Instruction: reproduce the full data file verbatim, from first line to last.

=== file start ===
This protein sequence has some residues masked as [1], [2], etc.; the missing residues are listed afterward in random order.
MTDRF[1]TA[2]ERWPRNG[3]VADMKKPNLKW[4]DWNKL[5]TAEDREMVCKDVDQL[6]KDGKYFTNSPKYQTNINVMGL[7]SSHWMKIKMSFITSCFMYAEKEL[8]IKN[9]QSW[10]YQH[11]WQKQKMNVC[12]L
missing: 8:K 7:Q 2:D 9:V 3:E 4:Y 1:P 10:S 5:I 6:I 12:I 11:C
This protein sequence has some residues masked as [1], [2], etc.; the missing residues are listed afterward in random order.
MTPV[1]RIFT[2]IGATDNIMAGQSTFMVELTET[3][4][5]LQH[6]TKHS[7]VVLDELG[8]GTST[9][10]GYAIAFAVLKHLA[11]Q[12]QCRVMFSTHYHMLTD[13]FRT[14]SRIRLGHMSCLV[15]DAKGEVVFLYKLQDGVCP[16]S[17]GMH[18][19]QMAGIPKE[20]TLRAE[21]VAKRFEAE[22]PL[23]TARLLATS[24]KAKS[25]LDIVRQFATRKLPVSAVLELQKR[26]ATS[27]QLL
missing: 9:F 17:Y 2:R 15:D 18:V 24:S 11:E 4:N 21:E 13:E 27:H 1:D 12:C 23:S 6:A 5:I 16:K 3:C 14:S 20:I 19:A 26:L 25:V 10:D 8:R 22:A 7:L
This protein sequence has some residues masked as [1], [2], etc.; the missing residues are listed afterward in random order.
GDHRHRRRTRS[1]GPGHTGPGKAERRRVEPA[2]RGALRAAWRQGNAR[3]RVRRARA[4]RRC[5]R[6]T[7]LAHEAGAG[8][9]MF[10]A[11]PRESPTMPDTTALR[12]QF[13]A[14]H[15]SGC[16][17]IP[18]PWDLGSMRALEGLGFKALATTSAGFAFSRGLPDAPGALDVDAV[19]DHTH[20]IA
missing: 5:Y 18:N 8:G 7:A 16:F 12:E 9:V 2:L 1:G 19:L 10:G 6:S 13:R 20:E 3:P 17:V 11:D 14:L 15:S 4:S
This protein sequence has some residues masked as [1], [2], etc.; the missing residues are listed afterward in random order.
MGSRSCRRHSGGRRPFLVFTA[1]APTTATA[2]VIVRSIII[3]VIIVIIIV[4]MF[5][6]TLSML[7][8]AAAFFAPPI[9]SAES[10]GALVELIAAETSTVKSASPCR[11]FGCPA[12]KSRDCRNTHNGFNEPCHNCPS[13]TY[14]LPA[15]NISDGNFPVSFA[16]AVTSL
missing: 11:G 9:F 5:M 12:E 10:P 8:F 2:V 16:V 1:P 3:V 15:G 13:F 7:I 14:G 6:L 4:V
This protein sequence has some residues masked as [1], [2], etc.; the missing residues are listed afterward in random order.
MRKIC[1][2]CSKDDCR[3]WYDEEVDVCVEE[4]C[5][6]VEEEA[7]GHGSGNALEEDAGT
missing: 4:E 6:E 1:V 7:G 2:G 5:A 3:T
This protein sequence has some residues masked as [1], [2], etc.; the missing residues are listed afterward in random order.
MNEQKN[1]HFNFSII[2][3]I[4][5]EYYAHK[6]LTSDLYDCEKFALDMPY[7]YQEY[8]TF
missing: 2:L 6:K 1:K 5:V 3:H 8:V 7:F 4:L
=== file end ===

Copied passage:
This protein sequence has some residues masked as [1], [2], etc.; the missing residues are listed afterward in random order.
MTDRF[1]TA[2]ERWPRNG[3]VADMKKPNLKW[4]DWNKL[5]TAEDREMVCKDVDQL[6]KDGKYFTNSPKYQTNINVMGL[7]SSHWMKIKMSFITSCFMYAEKEL[8]IKN[9]QSW[10]YQH[11]WQKQKMNVC[12]L
missing: 8:K 7:Q 2:D 9:V 3:E 4:Y 1:P 10:S 5:I 6:I 12:I 11:C
This protein sequence has some residues masked as [1], [2], etc.; the missing residues are listed afterward in random order.
MTPV[1]RIFT[2]IGATDNIMAGQSTFMVELTET[3][4][5]LQH[6]TKHS[7]VVLDELG[8]GTST[9][10]GYAIAFAVLKHLA[11]Q[12]QCRVMFSTHYHMLTD[13]FRT[14]SRIRLGHMSCLV[15]DAKGEVVFLYKLQDGVCP[16]S[17]GMH[18][19]QMAGIPKE[20]TLRAE[21]VAKRFEAE[22]PL[23]TARLLATS[24]KAKS[25]LDIVRQFATRKLPVSAVLELQKR[26]ATS[27]QLL
missing: 9:F 17:Y 2:R 15:D 18:V 24:S 11:E 4:N 21:E 13:E 27:H 1:D 12:C 23:S 6:A 5:I 16:K 3:C 14:S 20:I 19:A 26:L 25:V 10:D 8:R 22:A 7:L
This protein sequence has some residues masked as [1], [2], etc.; the missing residues are listed afterward in random order.
GDHRHRRRTRS[1]GPGHTGPGKAERRRVEPA[2]RGALRAAWRQGNAR[3]RVRRARA[4]RRC[5]R[6]T[7]LAHEAGAG[8][9]MF[10]A[11]PRESPTMPDTTALR[12]QF[13]A[14]H[15]SGC[16][17]IP[18]PWDLGSMRALEGLGFKALATTSAGFAFSRGLPDAPGALDVDAV[19]DHTH[20]IA
missing: 5:Y 18:N 8:G 7:A 16:F 12:E 9:V 2:L 1:G 19:L 10:G 6:S 13:R 20:E 3:P 17:V 11:D 14:L 15:S 4:S
This protein sequence has some residues masked as [1], [2], etc.; the missing residues are listed afterward in random order.
MGSRSCRRHSGGRRPFLVFTA[1]APTTATA[2]VIVRSIII[3]VIIVIIIV[4]MF[5][6]TLSML[7][8]AAAFFAPPI[9]SAES[10]GALVELIAAETSTVKSASPCR[11]FGCPA[12]KSRDCRNTHNGFNEPCHNCPS[13]TY[14]LPA[15]NISDGNFPVSFA[16]AVTSL
missing: 11:G 9:F 5:M 12:E 10:P 8:F 2:V 16:V 1:P 3:V 15:G 13:F 7:I 14:G 6:L 4:V
This protein sequence has some residues masked as [1], [2], etc.; the missing residues are listed afterward in random order.
MRKIC[1][2]CSKDDCR[3]WYDEEVDVCVEE[4]C[5][6]VEEEA[7]GHGSGNALEEDAGT
missing: 4:E 6:E 1:V 7:G 2:G 5:A 3:T
This protein sequence has some residues masked as [1], [2], etc.; the missing residues are listed afterward in random order.
MNEQKN[1]HFNFSII[2][3]I[4][5]EYYAHK[6]LTSDLYDCEKFALDMPY[7]YQEY[8]TF
missing: 2:L 6:K 1:K 5:V 3:H 8:V 7:F 4:L